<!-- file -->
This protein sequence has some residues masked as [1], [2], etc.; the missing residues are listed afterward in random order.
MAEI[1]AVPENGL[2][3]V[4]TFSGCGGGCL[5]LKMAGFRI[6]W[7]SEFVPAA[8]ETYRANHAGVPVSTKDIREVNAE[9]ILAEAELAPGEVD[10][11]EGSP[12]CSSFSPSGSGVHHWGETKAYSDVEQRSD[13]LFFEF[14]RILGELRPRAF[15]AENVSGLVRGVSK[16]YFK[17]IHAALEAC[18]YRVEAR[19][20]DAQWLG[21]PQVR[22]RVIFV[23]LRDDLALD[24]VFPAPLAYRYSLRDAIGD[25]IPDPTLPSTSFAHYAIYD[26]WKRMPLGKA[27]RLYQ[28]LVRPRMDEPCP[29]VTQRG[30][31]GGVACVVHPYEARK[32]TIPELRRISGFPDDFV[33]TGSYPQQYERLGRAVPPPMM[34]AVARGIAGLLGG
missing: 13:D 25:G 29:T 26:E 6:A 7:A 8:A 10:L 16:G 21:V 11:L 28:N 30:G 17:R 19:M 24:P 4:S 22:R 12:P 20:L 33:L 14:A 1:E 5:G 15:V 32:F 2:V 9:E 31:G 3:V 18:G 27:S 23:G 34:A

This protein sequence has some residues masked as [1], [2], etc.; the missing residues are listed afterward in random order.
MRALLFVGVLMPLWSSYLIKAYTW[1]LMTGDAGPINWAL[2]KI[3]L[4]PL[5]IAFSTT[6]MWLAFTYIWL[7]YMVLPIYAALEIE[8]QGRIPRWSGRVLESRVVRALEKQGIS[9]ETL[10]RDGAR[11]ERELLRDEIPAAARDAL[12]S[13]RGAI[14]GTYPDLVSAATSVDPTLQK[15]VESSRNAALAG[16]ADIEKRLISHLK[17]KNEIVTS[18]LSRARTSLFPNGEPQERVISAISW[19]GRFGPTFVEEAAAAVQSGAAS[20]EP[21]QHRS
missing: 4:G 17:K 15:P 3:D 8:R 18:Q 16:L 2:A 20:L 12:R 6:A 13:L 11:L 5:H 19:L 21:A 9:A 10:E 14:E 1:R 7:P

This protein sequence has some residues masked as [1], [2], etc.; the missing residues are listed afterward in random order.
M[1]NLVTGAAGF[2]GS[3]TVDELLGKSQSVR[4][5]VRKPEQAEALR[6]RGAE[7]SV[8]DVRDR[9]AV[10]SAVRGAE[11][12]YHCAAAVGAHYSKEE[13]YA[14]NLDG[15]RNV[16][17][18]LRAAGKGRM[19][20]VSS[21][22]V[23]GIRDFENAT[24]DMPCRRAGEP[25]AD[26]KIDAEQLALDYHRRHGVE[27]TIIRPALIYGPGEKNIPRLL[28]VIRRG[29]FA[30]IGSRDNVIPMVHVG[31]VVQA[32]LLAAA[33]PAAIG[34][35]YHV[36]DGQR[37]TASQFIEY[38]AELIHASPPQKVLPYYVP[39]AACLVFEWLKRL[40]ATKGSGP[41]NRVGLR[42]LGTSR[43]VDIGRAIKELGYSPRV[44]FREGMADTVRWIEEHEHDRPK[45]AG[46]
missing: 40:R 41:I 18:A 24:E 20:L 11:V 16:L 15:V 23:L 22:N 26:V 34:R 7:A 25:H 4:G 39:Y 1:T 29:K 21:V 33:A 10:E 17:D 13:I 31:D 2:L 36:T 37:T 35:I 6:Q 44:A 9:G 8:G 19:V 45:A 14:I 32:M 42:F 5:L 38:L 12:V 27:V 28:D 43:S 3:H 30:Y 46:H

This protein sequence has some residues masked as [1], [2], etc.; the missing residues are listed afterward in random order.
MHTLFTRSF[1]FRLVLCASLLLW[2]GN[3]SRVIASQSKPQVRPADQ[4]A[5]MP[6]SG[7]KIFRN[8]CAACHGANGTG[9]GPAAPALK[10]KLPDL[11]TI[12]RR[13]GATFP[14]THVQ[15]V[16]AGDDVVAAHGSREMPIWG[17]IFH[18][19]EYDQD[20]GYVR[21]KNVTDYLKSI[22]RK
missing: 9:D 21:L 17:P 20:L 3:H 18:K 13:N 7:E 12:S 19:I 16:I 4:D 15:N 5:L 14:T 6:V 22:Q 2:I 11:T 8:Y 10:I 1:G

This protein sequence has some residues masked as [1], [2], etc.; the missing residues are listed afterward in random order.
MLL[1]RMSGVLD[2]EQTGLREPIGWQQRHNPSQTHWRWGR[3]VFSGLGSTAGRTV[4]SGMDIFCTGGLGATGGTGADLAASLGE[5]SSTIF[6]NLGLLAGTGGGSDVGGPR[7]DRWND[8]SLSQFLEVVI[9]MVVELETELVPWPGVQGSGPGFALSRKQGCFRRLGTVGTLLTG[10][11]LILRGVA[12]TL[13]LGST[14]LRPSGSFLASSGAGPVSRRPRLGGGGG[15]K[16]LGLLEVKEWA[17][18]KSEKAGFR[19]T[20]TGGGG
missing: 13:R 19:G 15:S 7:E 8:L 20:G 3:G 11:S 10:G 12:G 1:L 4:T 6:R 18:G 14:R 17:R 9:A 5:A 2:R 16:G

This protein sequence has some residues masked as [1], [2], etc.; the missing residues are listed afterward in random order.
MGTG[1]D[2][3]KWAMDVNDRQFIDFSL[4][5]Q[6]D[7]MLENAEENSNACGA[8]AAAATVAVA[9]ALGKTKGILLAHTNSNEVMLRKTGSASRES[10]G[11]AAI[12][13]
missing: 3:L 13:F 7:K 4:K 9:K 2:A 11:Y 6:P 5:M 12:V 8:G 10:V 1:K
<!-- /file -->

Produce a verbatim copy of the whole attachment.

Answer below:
This protein sequence has some residues masked as [1], [2], etc.; the missing residues are listed afterward in random order.
MAEI[1]AVPENGL[2][3]V[4]TFSGCGGGCL[5]LKMAGFRI[6]W[7]SEFVPAA[8]ETYRANHAGVPVSTKDIREVNAE[9]ILAEAELAPGEVD[10][11]EGSP[12]CSSFSPSGSGVHHWGETKAYSDVEQRSD[13]LFFEF[14]RILGELRPRAF[15]AENVSGLVRGVSK[16]YFK[17]IHAALEAC[18]YRVEAR[19][20]DAQWLG[21]PQVR[22]RVIFV[23]LRDDLALD[24]VFPAPLAYRYSLRDAIGD[25]IPDPTLPSTSFAHYAIYD[26]WKRMPLGKA[27]RLYQ[28]LVRPRMDEPCP[29]VTQRG[30][31]GGVACVVHPYEARK[32]TIPELRRISGFPDDFV[33]TGSYPQQYERLGRAVPPPMM[34]AVARGIAGLLGG
missing: 13:D 25:G 29:T 26:E 6:A 7:A 8:A 10:L 16:G 21:V 11:L 28:N 30:G 17:R 19:M 24:P 4:S 22:R 12:P 20:L 33:L 14:A 1:E 5:G 15:V 32:F 2:V 9:E 31:G 3:V 18:G 27:S 23:G 34:A

This protein sequence has some residues masked as [1], [2], etc.; the missing residues are listed afterward in random order.
MRALLFVGVLMPLWSSYLIKAYTW[1]LMTGDAGPINWAL[2]KI[3]L[4]PL[5]IAFSTT[6]MWLAFTYIWL[7]YMVLPIYAALEIE[8]QGRIPRWSGRVLESRVVRALEKQGIS[9]ETL[10]RDGAR[11]ERELLRDEIPAAARDAL[12]S[13]RGAI[14]GTYPDLVSAATSVDPTLQK[15]VESSRNAALAG[16]ADIEKRLISHLK[17]KNEIVTS[18]LSRARTSLFPNGEPQERVISAISW[19]GRFGPTFVEEAAAAVQSGAAS[20]EP[21]QHRS
missing: 4:G 17:K 15:P 3:D 8:R 18:Q 16:L 2:A 20:L 12:R 6:A 13:L 11:L 5:H 19:L 21:A 9:A 10:E 14:E 1:R 7:P

This protein sequence has some residues masked as [1], [2], etc.; the missing residues are listed afterward in random order.
M[1]NLVTGAAGF[2]GS[3]TVDELLGKSQSVR[4][5]VRKPEQAEALR[6]RGAE[7]SV[8]DVRDR[9]AV[10]SAVRGAE[11][12]YHCAAAVGAHYSKEE[13]YA[14]NLDG[15]RNV[16][17][18]LRAAGKGRM[19][20]VSS[21][22]V[23]GIRDFENAT[24]DMPCRRAGEP[25]AD[26]KIDAEQLALDYHRRHGVE[27]TIIRPALIYGPGEKNIPRLL[28]VIRRG[29]FA[30]IGSRDNVIPMVHVG[31]VVQA[32]LLAAA[33]PAAIG[34][35]YHV[36]DGQR[37]TASQFIEY[38]AELIHASPPQKVLPYYVP[39]AACLVFEWLKRL[40]ATKGSGP[41]NRVGLR[42]LGTSR[43]VDIGRAIKELGYSPRV[44]FREGMADTVRWIEEHEHDRPK[45]AG[46]
missing: 40:R 41:I 18:A 24:E 20:L 11:V 16:L 15:V 23:L 22:N 26:V 34:R 7:A 25:H 4:G 39:Y 1:T 29:K 21:V 33:A 10:E 17:D 13:I 31:D 2:L 36:T 37:T 35:I 6:Q 44:A 9:G 8:G 19:V 45:A 14:I 32:M 42:F 5:L 38:L 12:V 27:V 28:D 43:S 3:H 30:Y 46:H

This protein sequence has some residues masked as [1], [2], etc.; the missing residues are listed afterward in random order.
MHTLFTRSF[1]FRLVLCASLLLW[2]GN[3]SRVIASQSKPQVRPADQ[4]A[5]MP[6]SG[7]KIFRN[8]CAACHGANGTG[9]GPAAPALK[10]KLPDL[11]TI[12]RR[13]GATFP[14]THVQ[15]V[16]AGDDVVAAHGSREMPIWG[17]IFH[18][19]EYDQD[20]GYVR[21]KNVTDYLKSI[22]RK
missing: 9:D 21:L 17:P 20:L 3:H 18:K 13:N 7:E 12:S 19:I 16:I 4:D 15:N 5:L 14:T 6:V 22:Q 2:I 11:T 8:Y 10:I 1:G

This protein sequence has some residues masked as [1], [2], etc.; the missing residues are listed afterward in random order.
MLL[1]RMSGVLD[2]EQTGLREPIGWQQRHNPSQTHWRWGR[3]VFSGLGSTAGRTV[4]SGMDIFCTGGLGATGGTGADLAASLGE[5]SSTIF[6]NLGLLAGTGGGSDVGGPR[7]DRWND[8]SLSQFLEVVI[9]MVVELETELVPWPGVQGSGPGFALSRKQGCFRRLGTVGTLLTG[10][11]LILRGVA[12]TL[13]LGST[14]LRPSGSFLASSGAGPVSRRPRLGGGGG[15]K[16]LGLLEVKEWA[17][18]KSEKAGFR[19]T[20]TGGGG
missing: 13:R 19:G 15:S 7:E 8:L 20:G 3:G 11:S 10:G 12:G 1:L 4:T 6:R 18:G 14:R 17:R 9:A 5:A 2:R 16:G

This protein sequence has some residues masked as [1], [2], etc.; the missing residues are listed afterward in random order.
MGTG[1]D[2][3]KWAMDVNDRQFIDFSL[4][5]Q[6]D[7]MLENAEENSNACGA[8]AAAATVAVA[9]ALGKTKGILLAHTNSNEVMLRKTGSASRES[10]G[11]AAI[12][13]
missing: 3:L 13:F 7:K 4:K 9:K 2:A 11:Y 6:P 5:M 12:V 8:G 10:V 1:K